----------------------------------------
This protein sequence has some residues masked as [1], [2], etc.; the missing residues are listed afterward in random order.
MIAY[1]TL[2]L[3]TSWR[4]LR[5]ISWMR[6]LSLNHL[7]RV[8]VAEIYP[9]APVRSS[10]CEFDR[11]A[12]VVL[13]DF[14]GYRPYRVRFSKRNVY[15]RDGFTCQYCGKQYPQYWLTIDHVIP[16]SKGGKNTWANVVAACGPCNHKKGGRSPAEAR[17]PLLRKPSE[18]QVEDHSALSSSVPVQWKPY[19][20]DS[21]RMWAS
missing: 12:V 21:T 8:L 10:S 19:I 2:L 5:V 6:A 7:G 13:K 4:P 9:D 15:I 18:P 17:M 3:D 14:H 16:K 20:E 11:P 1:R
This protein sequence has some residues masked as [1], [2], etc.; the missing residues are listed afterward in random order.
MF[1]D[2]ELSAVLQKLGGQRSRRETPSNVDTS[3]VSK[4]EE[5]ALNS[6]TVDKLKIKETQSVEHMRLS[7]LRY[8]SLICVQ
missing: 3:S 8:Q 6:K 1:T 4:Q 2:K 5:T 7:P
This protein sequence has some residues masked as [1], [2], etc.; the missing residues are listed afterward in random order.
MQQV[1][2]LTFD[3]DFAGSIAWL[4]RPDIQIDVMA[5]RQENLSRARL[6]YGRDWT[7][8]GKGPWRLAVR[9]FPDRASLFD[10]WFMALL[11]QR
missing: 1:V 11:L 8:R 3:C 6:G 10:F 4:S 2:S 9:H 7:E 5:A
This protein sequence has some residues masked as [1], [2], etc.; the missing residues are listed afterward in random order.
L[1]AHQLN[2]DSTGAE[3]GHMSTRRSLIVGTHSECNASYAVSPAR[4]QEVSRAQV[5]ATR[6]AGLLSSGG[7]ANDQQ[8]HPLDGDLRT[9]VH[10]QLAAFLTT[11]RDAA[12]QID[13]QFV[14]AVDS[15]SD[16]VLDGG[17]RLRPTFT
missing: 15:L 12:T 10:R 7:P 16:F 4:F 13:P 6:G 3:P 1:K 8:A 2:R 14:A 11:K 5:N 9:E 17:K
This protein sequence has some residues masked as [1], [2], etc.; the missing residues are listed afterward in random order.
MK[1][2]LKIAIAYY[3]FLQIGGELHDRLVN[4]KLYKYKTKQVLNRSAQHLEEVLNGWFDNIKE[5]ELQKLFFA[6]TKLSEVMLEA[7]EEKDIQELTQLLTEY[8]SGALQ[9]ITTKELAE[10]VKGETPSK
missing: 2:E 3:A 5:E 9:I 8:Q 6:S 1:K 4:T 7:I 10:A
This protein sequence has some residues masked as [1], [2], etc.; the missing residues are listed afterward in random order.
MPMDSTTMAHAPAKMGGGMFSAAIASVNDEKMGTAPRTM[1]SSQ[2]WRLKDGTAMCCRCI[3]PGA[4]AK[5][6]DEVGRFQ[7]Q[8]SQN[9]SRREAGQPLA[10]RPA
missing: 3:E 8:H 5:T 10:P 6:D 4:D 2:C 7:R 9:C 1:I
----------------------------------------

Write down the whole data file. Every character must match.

This protein sequence has some residues masked as [1], [2], etc.; the missing residues are listed afterward in random order.
MIAY[1]TL[2]L[3]TSWR[4]LR[5]ISWMR[6]LSLNHL[7]RV[8]VAEIYP[9]APVRSS[10]CEFDR[11]A[12]VVL[13]DF[14]GYRPYRVRFSKRNVY[15]RDGFTCQYCGKQYPQYWLTIDHVIP[16]SKGGKNTWANVVAACGPCNHKKGGRSPAEAR[17]PLLRKPSE[18]QVEDHSALSSSVPVQWKPY[19][20]DS[21]RMWAS
missing: 12:V 21:T 8:L 10:S 19:I 2:L 5:V 6:A 7:G 13:K 4:P 9:D 15:I 18:P 17:M 3:D 14:H 16:K 20:E 11:P 1:R
This protein sequence has some residues masked as [1], [2], etc.; the missing residues are listed afterward in random order.
MF[1]D[2]ELSAVLQKLGGQRSRRETPSNVDTS[3]VSK[4]EE[5]ALNS[6]TVDKLKIKETQSVEHMRLS[7]LRY[8]SLICVQ
missing: 3:S 8:Q 6:K 1:T 4:Q 2:K 5:T 7:P
This protein sequence has some residues masked as [1], [2], etc.; the missing residues are listed afterward in random order.
MQQV[1][2]LTFD[3]DFAGSIAWL[4]RPDIQIDVMA[5]RQENLSRARL[6]YGRDWT[7][8]GKGPWRLAVR[9]FPDRASLFD[10]WFMALL[11]QR
missing: 1:V 11:L 8:R 3:C 6:G 10:F 4:S 2:S 9:H 7:E 5:A
This protein sequence has some residues masked as [1], [2], etc.; the missing residues are listed afterward in random order.
L[1]AHQLN[2]DSTGAE[3]GHMSTRRSLIVGTHSECNASYAVSPAR[4]QEVSRAQV[5]ATR[6]AGLLSSGG[7]ANDQQ[8]HPLDGDLRT[9]VH[10]QLAAFLTT[11]RDAA[12]QID[13]QFV[14]AVDS[15]SD[16]VLDGG[17]RLRPTFT
missing: 15:L 12:T 10:R 7:P 16:F 4:F 13:P 6:G 3:P 1:K 8:A 2:R 14:A 11:K 5:N 9:E 17:K
This protein sequence has some residues masked as [1], [2], etc.; the missing residues are listed afterward in random order.
MK[1][2]LKIAIAYY[3]FLQIGGELHDRLVN[4]KLYKYKTKQVLNRSAQHLEEVLNGWFDNIKE[5]ELQKLFFA[6]TKLSEVMLEA[7]EEKDIQELTQLLTEY[8]SGALQ[9]ITTKELAE[10]VKGETPSK
missing: 2:E 3:A 5:E 9:I 8:Q 6:S 1:K 4:T 7:I 10:A
This protein sequence has some residues masked as [1], [2], etc.; the missing residues are listed afterward in random order.
MPMDSTTMAHAPAKMGGGMFSAAIASVNDEKMGTAPRTM[1]SSQ[2]WRLKDGTAMCCRCI[3]PGA[4]AK[5][6]DEVGRFQ[7]Q[8]SQN[9]SRREAGQPLA[10]RPA
missing: 3:E 8:H 5:T 10:P 6:D 4:D 2:C 7:R 9:C 1:I